From the Ascentive writer’s corner:
Playwright Anton Chekhov had a favorite literary concept now known as “Chekhov’s Gun.” There are a few ways to state it, but essentially, if a gun appears prominently in the first act of the play, it had better play some role by the final act, or else the audience will feel cheated.
This concept could be described as foreshadowing, but really it boils down to a very basic architecture of storytelling, the setup-payoff model. And the more you’re around stories, the more you realize how very ingrained this architecture is and how many facets it has, particularly in the Western tradition. Hopefully we can generate a couple of fresh perspectives with the setup-payoff model that can help with your own storytelling.
In Chekhov’s case, the gun was “set up” in the first act. Well, what does that mean? A lot of setting up has to do with prominence, which is a wishy-washy term but is nonetheless useful to think about. If the gun was merely one small part of a living room’s production design, and it was not called attention to by any character, lighting technique, etc., then it was not set up properly (if there is indeed a payoff at the conclusion of the play where a character uses the gun to threaten violence).
So, part of setting up and paying off has to do with the literary real estate you give to an item, theme, character, etc. If in your story you are taking pains to describe a particular item, chances are you are building an expectation that that item will be paid off; that is, that the item will reappear in some important way that impacts your plot. When we talk about “plot holes” or “gaps” or “loose threads” in a narrative, we are almost always talking about either a) setups that were not properly paid off, or b) payoffs that were not properly set up. Using a little reverse logic, then, if a story contains proper setups and proper payoffs, in roughly equal weights, that story has captured the essence of satisfying storytelling.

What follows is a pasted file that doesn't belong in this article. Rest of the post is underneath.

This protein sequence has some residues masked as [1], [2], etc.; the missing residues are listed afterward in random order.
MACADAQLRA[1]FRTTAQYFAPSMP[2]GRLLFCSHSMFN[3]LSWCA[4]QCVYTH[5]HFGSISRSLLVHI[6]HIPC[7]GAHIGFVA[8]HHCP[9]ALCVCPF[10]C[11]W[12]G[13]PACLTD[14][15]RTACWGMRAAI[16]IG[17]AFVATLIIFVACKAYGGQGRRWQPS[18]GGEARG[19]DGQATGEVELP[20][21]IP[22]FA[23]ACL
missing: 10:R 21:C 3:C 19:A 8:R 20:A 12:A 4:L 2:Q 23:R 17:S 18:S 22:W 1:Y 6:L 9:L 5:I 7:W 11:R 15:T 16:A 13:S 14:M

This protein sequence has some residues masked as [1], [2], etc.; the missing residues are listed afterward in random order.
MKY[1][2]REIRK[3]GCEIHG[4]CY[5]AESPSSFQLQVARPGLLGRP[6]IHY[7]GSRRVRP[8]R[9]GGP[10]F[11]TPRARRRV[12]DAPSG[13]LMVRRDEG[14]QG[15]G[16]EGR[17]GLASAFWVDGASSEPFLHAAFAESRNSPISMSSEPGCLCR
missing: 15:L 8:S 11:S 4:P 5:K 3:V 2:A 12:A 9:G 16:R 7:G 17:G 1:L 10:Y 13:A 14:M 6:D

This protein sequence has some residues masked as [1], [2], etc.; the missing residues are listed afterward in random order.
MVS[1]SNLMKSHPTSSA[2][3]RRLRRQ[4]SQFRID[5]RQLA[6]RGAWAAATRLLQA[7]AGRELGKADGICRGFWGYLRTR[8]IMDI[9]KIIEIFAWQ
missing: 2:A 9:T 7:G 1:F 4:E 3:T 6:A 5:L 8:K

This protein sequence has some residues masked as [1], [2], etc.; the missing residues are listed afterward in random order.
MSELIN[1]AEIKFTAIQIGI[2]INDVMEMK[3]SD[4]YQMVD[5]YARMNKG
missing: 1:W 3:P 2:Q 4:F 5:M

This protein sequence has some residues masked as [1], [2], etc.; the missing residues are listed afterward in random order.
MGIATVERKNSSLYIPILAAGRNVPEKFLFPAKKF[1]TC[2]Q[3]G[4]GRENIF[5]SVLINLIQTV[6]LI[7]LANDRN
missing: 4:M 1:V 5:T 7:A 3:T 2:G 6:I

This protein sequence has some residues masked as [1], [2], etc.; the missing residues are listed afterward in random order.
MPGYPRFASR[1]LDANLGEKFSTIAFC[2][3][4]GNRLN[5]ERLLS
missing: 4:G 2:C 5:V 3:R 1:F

And really, so much of the stories we tell in whatever medium can be reduced to this extremely simple but endlessly compelling relationship. It’s not just items, of course, but themes and characters themselves, either on a macro or micro level. In Dickens’ A Christmas Carol, Scrooge’s transformation into a generous, happy man (the payoff) would not have nearly the power it does if most of the story wasn’t dedicated to depicting what a grouch and miser he was (the setup).
The lesson to take away from this model and from Chekhov’s Gun is two-fold. When you’re “stuck” in your writing, reduce your problem to a matter of setup and payoff. Chances are, the solution will present itself because the setup and payoff are so organically related (or at least should be). Secondly, Chekhov’s Gun is a lesson in the power of brevity. When you overwrite, you actually run the risk of upsetting the precarious balance between setup and payoff. Obeying the tradition of setups and payoffs will keep your prose lean and purposeful.
photo attribution:Gun Failing by Andorand